I'm absolutely sure there are tens of thousands if not millions of folks who think they are watching HD because "HD" appears in the opening credits -- never mind the fact that they don't have the hardware to receive it, or the harware isn't hooked up correctly.
people can say what they want about EDTV's but a HD signal over one of these sets look quite nice. I know I like what my Infocus 4805 can do.
my other 2 sets are tube CRT HDTV's (Sony XBR & a Panny) so I am no stranger to a nice HD picture.
I think another thing that adds to the confusion is that most people are told that bigger sets make the picture look worse because it is bigger, or that SD is going to look bad on an hd set. Conditioned to think it will look different, they don't realize that they are neglecting to do things like use their atsc tuner with an antenna, connect via component or enable the progressive scan on their dvd players that would allow them to get a better picture.
Well, I have a new HDTV, and haven't bought the HD box from the cable company because the deal I have on the SD DVR is too good to give up. If I don't watch a lot of TV that's broadcast in HD, is there really any reason to pay the extra 25 bucks a month for the new DVR? Really, I bought the thing to run the Xbox360, DVD player, and HTPC.
Does this mean that I'm clueless?
Nope, Chris, you got a clue You know when you're not seeing HD so you're disqualified from the clueless list.
I went through one tv season of having HD programming but only an SD dvr. I'll never do that again. Rushing to catch live programming so that I could see it in HD, while knowing I could watch it on the tivo whenever I wanted was frustrating. Not to mention the times where I got caught up putting the kids to bed and watched the second half of 24 or Lost in HD, then went back to the tivo in SD to catch the first half because I didn't want to give up any of the HD and 5.1 experience. Give me my HD dvr.
Just came from a friend`s house to see his new Magnavox 42MF130A "HD" set that he got at CC for XMAS. Was suspicious right away because the price was way too low. Don`t have the heart to tell him even though it has a HD tuner,it`s an ED set. He should have got the Panny ED. Best Regards----Pete
my brother in law bought a 50 inch sony LCD.
he owns a sanyo dvd/vcr combo player.
he only used the RF output for vhs and yes, dvd, because he just thought watching dvd's on channel 3 was the way to go.
so i bought him a set of component cables for xmas.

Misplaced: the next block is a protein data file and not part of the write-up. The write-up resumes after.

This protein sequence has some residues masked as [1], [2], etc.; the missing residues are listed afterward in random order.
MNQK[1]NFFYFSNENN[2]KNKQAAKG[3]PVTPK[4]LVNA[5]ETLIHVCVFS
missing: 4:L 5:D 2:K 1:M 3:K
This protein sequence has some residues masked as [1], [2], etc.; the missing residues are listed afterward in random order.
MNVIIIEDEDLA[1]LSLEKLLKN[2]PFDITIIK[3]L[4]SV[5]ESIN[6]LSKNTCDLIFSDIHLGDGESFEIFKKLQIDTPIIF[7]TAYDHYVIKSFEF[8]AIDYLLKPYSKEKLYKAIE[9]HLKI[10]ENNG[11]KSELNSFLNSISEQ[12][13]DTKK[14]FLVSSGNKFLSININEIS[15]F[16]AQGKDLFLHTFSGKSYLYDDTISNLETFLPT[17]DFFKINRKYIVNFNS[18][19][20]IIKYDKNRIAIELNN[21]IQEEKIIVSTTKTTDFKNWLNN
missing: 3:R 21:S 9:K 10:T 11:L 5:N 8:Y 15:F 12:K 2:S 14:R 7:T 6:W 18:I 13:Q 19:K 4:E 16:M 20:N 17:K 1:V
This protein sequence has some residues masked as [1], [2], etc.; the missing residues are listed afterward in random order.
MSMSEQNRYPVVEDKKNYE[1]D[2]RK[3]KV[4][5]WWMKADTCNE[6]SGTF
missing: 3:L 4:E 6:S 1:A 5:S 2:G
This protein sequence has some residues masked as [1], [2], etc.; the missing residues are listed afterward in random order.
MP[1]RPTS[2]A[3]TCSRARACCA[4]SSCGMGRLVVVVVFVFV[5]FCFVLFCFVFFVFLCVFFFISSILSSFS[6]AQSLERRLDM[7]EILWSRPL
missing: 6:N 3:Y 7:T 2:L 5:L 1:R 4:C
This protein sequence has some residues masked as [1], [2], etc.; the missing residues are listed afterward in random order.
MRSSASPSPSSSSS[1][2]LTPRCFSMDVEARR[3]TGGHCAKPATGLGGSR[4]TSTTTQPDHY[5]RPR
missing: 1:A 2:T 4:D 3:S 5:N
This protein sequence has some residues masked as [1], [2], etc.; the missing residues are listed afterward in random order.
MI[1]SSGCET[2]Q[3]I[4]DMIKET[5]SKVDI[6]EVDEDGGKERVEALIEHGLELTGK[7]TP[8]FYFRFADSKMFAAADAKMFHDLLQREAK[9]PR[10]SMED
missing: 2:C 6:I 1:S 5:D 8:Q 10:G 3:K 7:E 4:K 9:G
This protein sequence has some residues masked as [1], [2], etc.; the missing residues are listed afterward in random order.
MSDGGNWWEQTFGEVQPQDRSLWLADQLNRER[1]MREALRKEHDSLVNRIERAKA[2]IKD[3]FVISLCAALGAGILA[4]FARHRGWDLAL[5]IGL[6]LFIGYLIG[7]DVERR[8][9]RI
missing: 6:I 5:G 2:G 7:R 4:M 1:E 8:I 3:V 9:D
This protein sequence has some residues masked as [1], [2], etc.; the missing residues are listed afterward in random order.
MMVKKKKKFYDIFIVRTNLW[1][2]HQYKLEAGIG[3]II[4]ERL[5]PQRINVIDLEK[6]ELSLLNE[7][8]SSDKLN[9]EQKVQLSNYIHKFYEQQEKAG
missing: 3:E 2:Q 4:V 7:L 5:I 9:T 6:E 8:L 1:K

Yes, most people don't have a clue and simply do not care if they have a clue or not. These aren't the people that will tweak everything in their system to make it look and sound better. Home audio and video is not a hobby for them so it gets he least amount of attention to other things in their lives, which is completely understandable. But I say if you're going to spend that much money on something at least know what the heck it is first.
It does piss me off when stores peddle their wares to clueless people when they don't have a clue themselves. Honestly, I can't think of a single time I've walked in to an electronics store where the sales people knew more then me about anything. Not to sound like a know-it-all but that's pretty pathetic. With all the new crap coming out these days it would be in these store's best interest to at least educate their workforce.
hahaha I got a real kick out of reading this post and I come across this all the time.
The thing i find most amusing is people who go to major department stores which have high overheads because they want to cater to fat wallets and buy their electrical / computer goods.
One incident which stands out is years ago having just bought my first cd burner at 8x, oem version from local pc store for around $100 and being in myer (like jcpenny i think) and seeing a couple buying the creative boxed retail cd burner 4x for around $399 I so wanted to stop them but I let them go..
It just amazes me that these people go to these big name expensive stores because they think they will get the best knowledgable salesman.. yeah right!! these are the same blue shirts who work in your cut-price discount electrical stores who dont when i bought my hdtv didnt really know what dvi was
anyways its just funny when these people are buying the same products at full retail when down the road you could pick up the exact same product for 20% less
my $0.02 worth